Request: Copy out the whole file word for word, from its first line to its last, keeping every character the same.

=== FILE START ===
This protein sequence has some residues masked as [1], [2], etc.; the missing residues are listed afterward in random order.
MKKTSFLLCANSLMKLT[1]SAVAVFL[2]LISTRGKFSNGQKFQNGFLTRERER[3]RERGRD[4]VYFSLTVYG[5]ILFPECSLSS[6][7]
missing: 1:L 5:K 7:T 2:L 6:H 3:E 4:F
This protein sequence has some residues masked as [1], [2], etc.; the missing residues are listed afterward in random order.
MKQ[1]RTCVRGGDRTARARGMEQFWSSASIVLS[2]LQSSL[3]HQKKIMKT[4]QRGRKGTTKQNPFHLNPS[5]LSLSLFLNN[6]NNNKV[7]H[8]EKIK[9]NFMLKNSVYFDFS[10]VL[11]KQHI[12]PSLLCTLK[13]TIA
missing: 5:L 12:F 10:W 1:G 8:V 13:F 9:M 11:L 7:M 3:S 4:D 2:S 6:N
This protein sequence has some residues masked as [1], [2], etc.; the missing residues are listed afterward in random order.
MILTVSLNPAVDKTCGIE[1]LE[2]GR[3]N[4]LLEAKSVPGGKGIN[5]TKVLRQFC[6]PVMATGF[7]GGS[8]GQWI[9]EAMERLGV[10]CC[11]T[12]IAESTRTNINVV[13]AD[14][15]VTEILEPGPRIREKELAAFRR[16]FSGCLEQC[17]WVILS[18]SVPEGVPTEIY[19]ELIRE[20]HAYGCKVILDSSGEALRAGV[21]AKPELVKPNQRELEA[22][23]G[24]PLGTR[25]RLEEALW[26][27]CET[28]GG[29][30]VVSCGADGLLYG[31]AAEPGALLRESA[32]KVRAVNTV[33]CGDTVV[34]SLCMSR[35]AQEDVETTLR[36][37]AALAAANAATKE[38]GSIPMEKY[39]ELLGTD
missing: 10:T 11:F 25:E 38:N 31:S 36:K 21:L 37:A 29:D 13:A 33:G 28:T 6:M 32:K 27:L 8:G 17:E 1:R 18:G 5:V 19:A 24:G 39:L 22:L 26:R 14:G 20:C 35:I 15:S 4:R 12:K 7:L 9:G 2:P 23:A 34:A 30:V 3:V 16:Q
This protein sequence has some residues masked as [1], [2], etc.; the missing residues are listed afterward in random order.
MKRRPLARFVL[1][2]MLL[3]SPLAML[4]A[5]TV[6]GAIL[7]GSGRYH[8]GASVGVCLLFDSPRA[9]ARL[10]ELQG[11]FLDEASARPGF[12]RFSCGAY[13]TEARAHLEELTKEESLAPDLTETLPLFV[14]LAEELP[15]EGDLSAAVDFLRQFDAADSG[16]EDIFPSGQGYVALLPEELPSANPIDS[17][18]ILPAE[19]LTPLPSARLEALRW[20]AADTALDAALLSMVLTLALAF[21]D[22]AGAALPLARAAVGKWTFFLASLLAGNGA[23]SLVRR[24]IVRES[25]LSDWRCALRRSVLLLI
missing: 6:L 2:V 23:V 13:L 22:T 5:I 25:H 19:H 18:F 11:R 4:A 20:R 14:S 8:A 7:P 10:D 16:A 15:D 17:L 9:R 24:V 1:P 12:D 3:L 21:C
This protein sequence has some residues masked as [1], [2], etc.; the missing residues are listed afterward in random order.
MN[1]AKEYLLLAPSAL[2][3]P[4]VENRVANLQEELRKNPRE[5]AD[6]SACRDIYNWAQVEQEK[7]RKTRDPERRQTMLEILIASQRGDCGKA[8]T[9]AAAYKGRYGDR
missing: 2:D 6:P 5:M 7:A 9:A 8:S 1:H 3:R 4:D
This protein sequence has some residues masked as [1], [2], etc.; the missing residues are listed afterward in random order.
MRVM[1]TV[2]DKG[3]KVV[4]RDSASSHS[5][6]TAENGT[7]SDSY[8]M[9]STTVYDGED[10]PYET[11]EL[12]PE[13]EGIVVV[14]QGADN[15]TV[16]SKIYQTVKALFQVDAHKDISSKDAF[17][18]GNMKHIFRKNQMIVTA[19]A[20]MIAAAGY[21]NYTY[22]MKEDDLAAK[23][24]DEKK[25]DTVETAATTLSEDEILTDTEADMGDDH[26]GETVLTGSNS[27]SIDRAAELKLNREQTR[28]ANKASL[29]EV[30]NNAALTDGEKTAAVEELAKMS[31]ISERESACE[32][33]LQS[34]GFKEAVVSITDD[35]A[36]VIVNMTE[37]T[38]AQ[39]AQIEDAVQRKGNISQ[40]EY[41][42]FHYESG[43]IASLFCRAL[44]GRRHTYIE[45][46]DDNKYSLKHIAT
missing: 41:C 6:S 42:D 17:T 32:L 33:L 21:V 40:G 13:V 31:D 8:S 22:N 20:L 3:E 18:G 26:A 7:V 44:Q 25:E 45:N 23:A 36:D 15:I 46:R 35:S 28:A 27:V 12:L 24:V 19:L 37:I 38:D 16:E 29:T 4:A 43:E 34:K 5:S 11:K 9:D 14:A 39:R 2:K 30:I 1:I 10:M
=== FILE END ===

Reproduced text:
This protein sequence has some residues masked as [1], [2], etc.; the missing residues are listed afterward in random order.
MKKTSFLLCANSLMKLT[1]SAVAVFL[2]LISTRGKFSNGQKFQNGFLTRERER[3]RERGRD[4]VYFSLTVYG[5]ILFPECSLSS[6][7]
missing: 1:L 5:K 7:T 2:L 6:H 3:E 4:F
This protein sequence has some residues masked as [1], [2], etc.; the missing residues are listed afterward in random order.
MKQ[1]RTCVRGGDRTARARGMEQFWSSASIVLS[2]LQSSL[3]HQKKIMKT[4]QRGRKGTTKQNPFHLNPS[5]LSLSLFLNN[6]NNNKV[7]H[8]EKIK[9]NFMLKNSVYFDFS[10]VL[11]KQHI[12]PSLLCTLK[13]TIA
missing: 5:L 12:F 10:W 1:G 8:V 13:F 9:M 11:L 7:M 3:S 4:D 2:S 6:N
This protein sequence has some residues masked as [1], [2], etc.; the missing residues are listed afterward in random order.
MILTVSLNPAVDKTCGIE[1]LE[2]GR[3]N[4]LLEAKSVPGGKGIN[5]TKVLRQFC[6]PVMATGF[7]GGS[8]GQWI[9]EAMERLGV[10]CC[11]T[12]IAESTRTNINVV[13]AD[14][15]VTEILEPGPRIREKELAAFRR[16]FSGCLEQC[17]WVILS[18]SVPEGVPTEIY[19]ELIRE[20]HAYGCKVILDSSGEALRAGV[21]AKPELVKPNQRELEA[22][23]G[24]PLGTR[25]RLEEALW[26][27]CET[28]GG[29][30]VVSCGADGLLYG[31]AAEPGALLRESA[32]KVRAVNTV[33]CGDTVV[34]SLCMSR[35]AQEDVETTLR[36][37]AALAAANAATKE[38]GSIPMEKY[39]ELLGTD
missing: 10:T 11:F 25:E 38:N 31:S 36:K 21:L 37:A 29:D 13:A 33:G 28:T 6:M 32:K 27:L 8:G 17:E 1:R 18:G 5:V 19:A 24:G 39:L 22:L 26:R 14:G 20:C 35:I 15:S 4:R 12:K 7:L 9:G 2:P 23:A 34:A 30:V 3:V 16:Q
This protein sequence has some residues masked as [1], [2], etc.; the missing residues are listed afterward in random order.
MKRRPLARFVL[1][2]MLL[3]SPLAML[4]A[5]TV[6]GAIL[7]GSGRYH[8]GASVGVCLLFDSPRA[9]ARL[10]ELQG[11]FLDEASARPGF[12]RFSCGAY[13]TEARAHLEELTKEESLAPDLTETLPLFV[14]LAEELP[15]EGDLSAAVDFLRQFDAADSG[16]EDIFPSGQGYVALLPEELPSANPIDS[17][18]ILPAE[19]LTPLPSARLEALRW[20]AADTALDAALLSMVLTLALAF[21]D[22]AGAALPLARAAVGKWTFFLASLLAGNGA[23]SLVRR[24]IVRES[25]LSDWRCALRRSVLLLI
missing: 6:L 2:V 23:V 13:L 22:T 5:I 25:H 19:H 18:F 11:R 4:A 20:R 14:S 8:A 7:P 10:D 16:A 15:D 17:L 9:R 24:V 1:P 12:D 3:L 21:C
This protein sequence has some residues masked as [1], [2], etc.; the missing residues are listed afterward in random order.
MN[1]AKEYLLLAPSAL[2][3]P[4]VENRVANLQEELRKNPRE[5]AD[6]SACRDIYNWAQVEQEK[7]RKTRDPERRQTMLEILIASQRGDCGKA[8]T[9]AAAYKGRYGDR
missing: 2:D 6:P 5:M 7:A 9:A 8:S 1:H 3:R 4:D
This protein sequence has some residues masked as [1], [2], etc.; the missing residues are listed afterward in random order.
MRVM[1]TV[2]DKG[3]KVV[4]RDSASSHS[5][6]TAENGT[7]SDSY[8]M[9]STTVYDGED[10]PYET[11]EL[12]PE[13]EGIVVV[14]QGADN[15]TV[16]SKIYQTVKALFQVDAHKDISSKDAF[17][18]GNMKHIFRKNQMIVTA[19]A[20]MIAAAGY[21]NYTY[22]MKEDDLAAK[23][24]DEKK[25]DTVETAATTLSEDEILTDTEADMGDDH[26]GETVLTGSNS[27]SIDRAAELKLNREQTR[28]ANKASL[29]EV[30]NNAALTDGEKTAAVEELAKMS[31]ISERESACE[32][33]LQS[34]GFKEAVVSITDD[35]A[36]VIVNMTE[37]T[38]AQ[39]AQIEDAVQRKGNISQ[40]EY[41][42]FHYESG[43]IASLFCRAL[44]GRRHTYIE[45][46]DDNKYSLKHIAT
missing: 41:C 6:S 42:D 17:T 32:L 33:L 21:V 40:G 13:V 31:D 8:S 22:N 20:L 3:E 18:G 26:A 7:V 44:Q 25:E 45:N 23:A 36:D 15:I 46:R 35:S 28:A 27:V 12:L 24:V 19:L 37:I 38:D 16:E 29:T 4:A 43:E 34:K 5:S 11:K 9:D 14:A 39:R 2:K 30:I 1:I 10:M